City Hall housing boss lives two hours from London with commute that ‘costs a fortune’
The person in charge of leading a “step change” in housebuilding in the capital lives outside of London and commutes in, it has emerged. In April, Lyn Garner – the chief executive of the City Hall-owned London Legacy Development Corporation (LLDC) – was appointed by Sadiq Khan to provide “strategic oversight” over the delivery of housing on land owned by the Greater London Authority group, which includes Transport for London and the London Fire Brigade.
It follows a major review into London housing by Lord Kerslake, who was commissioned to find out how the GLA could build more homes, more quickly in the capital. Ms Garner will offer “leadership” over GLA Group housing delivery, including “managing an overall pipeline of land and housing opportunities,” City Hall said in a statement last month. But today she told a London First think tank conference she lives in the shires and commutes into the capital.
She told the conference: “If we require people to be in the office two to three days a week, as LLDC does, are they really going to move out of London, and relocate to the shires? It’s terribly expensive to commute from there – I do it. It takes two hours and costs a fortune.”
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(Image: Transport for London)
She predicted the pandemic was “not going to fundamentally change the housing market.” And she revealed that she will be pushing the GLA to acquire more land, rather than selling it to developers for an immediate return. “We could be doing a huge amount more in land acquisition…It could sit very effectively with the public sector. That will involve conversations with government.” She will be meeting Sadiq Khan in the summer to discuss plans, she said.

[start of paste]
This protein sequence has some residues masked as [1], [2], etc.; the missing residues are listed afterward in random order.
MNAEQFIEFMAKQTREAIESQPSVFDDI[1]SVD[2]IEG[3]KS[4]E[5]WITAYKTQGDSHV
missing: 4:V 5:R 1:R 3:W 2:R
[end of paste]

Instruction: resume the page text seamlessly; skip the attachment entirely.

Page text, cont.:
Ms Garner also hit out at planning reforms revealed this week by the government, which will give more of a say to local communities on planning applications: “I heard on Radio 4 this morning that we’re going to be able to vote on our neighbour’s extensions…What kind of measure is that? It’s a nothingness. It’s not going to change the world or help us with a housing led recovery.”
She branded the London Legacy Development Corporation – set up after the 2012 Olympics to boost growth in East London “hugely successful”: “We’ve got the planning powers and own the land, with the 560 acre urban park in Stratford. Our venues could still be used for an Olympics, we have two new Business Improvement Districts, an innovation hub at Here East, and major works on the East Bank coming.”
Josiah joined MyLondon as the outlet’s first City Hall Editor in October 2021, reporting on the Mayor, the London Assembly, the Met police, Transport for London, and wider London politics.
He moved to South London from Brussels in 2015, working in communications for the Electoral Reform Society, and covering Westminster politics as a freelance journalist. Originally from Cornwall, he is now also a proud Londoner. Josiah has appeared on BBC Radio 4, Times Radio, LBC and other outlets to discuss current affairs and general political chaos.
If you have an untold story – whether it’s a housing nightmare, an unfair decision or a local scandal, get in touch at [email protected] or contact Josiah on Twitter.